Can Your Worksite Adapt to a Circular Economy?

Dec 22, 2020 | Circular Economy, Environmental

We live in a world of finite resources. The plain truth is that the earth’s raw materials are just not limitless.

Much of what we use in the world today comes and goes in an economy that could be described as linear:


Resource Examples include: Water, Plants, Trees, Minerals, and Air.

This Linear Method of using the earth’s resources is proving  difficult to sustain. 

Does it go on and on until we have no more resources to even start the first step?

Or do resources become so rare or overly regulated that it gets too expensive to produce our products or services?

Obviously, there is a balance to maintain.

Resources we use for any job, task, or operation can be better looked after if they can be reduced, recycled or reused.

Humans, and the science we’ve developed, have the ability to help the earth conserve and reclaim resources through management, recycling and reuse opportunities. Even small steps can add up and make a difference to our communities and our environment.

How do we do that?

Let’s consider the idea of a “circular economy” in our operations.

A “circular economy” is an economic system aimed at reducing waste and minimizing the continual use of resources through conservation, reclaim, repurpose, and reuse, especially if it can be done in the shortest loop possible. 

This happens in many ways on our earth right now, and the possibilities for even more are around every corner.

As you can imagine, this is a popular concept related to isolated areas, like a pacific island where resources are very limited.  

But not all islands are surrounded by water.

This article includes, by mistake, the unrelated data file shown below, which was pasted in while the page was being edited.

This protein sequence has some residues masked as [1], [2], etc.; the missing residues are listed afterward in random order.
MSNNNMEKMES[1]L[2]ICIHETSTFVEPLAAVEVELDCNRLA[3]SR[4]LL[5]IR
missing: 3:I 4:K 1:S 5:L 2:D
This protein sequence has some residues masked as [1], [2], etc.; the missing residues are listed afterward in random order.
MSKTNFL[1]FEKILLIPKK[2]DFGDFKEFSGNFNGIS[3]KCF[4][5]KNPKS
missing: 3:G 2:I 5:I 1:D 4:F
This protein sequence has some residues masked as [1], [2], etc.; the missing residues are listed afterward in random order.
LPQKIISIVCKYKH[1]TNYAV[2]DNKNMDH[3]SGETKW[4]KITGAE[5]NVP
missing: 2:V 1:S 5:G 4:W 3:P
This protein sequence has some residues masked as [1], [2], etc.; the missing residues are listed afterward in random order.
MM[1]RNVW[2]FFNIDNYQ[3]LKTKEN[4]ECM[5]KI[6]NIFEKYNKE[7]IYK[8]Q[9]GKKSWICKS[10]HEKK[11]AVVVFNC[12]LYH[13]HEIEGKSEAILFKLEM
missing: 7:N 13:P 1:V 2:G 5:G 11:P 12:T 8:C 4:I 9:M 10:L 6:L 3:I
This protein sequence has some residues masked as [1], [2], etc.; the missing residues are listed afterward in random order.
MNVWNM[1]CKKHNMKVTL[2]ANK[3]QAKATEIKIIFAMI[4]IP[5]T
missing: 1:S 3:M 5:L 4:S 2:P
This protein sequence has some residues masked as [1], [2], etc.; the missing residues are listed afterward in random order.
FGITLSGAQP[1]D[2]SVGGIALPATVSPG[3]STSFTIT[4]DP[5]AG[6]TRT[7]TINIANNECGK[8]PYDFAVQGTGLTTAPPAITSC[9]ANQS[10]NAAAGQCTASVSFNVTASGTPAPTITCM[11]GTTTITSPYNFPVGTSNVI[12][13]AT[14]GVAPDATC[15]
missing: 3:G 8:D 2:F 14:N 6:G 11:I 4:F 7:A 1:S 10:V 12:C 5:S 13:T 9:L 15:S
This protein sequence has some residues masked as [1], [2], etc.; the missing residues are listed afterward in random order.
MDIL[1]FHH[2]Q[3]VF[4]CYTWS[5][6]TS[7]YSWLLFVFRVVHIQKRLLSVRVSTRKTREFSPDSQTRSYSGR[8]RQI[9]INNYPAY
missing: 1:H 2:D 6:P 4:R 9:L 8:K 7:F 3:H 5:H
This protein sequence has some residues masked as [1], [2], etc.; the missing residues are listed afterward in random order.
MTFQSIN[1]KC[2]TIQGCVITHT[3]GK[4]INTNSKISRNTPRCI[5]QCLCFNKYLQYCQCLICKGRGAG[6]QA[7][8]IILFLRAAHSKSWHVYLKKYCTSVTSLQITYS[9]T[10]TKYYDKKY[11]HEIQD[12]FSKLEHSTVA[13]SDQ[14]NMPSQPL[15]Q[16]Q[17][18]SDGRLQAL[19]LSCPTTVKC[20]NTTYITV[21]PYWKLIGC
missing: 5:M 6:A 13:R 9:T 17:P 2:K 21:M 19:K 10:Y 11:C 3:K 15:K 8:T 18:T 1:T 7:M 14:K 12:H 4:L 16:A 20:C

A Circular Economy on a Remote Worksite

At remote or temporary camps where workers live and work, resources such as utility infrastructure, water, labor, and power are limited.

If there is no water utility, how do you process your waste?

In a circular economy, sewage should be collected and processed on-site with a micro utility provider instead of being hauled off.

Processing the sewage on-site provides a reuse stream for the industrial operation, whether that is water for drilling operations, dust suppression on a construction location, or even irrigation

Such reuse eliminates the need to haul out waste with trucks.

By not reusing the water onsite, other water resources have to be hauled in, while the waste is being hauled out, unnecessarily breaking the cycle of a circular economy and substituting it for a linear one. 

Additionally, the trucking creates unnecessary carbon emissions and traffic that negatively impacts our air, roads, and citizens, costing money, lives and depleting too much of our finite resources.

Let’s reframe the operation structure:

If you are looking to establish this type of circular economy operation for your worksite, we have a solution for you—WaterFleet’s mobile utility operations.

WaterFleet’s Contribution to The Circular Economy

WaterFleet is committed to utilizing processes and procedures to eliminate waste and contribute to the continual use of resources.

The first step is WaterFleet’s Water Rig.

The Water Rig is a self-contained water processing system, capable of taking brackish water, and any kind of contamination from that water, and treating it to verifiable potable water standards that can be distributed throughout a camp for human use.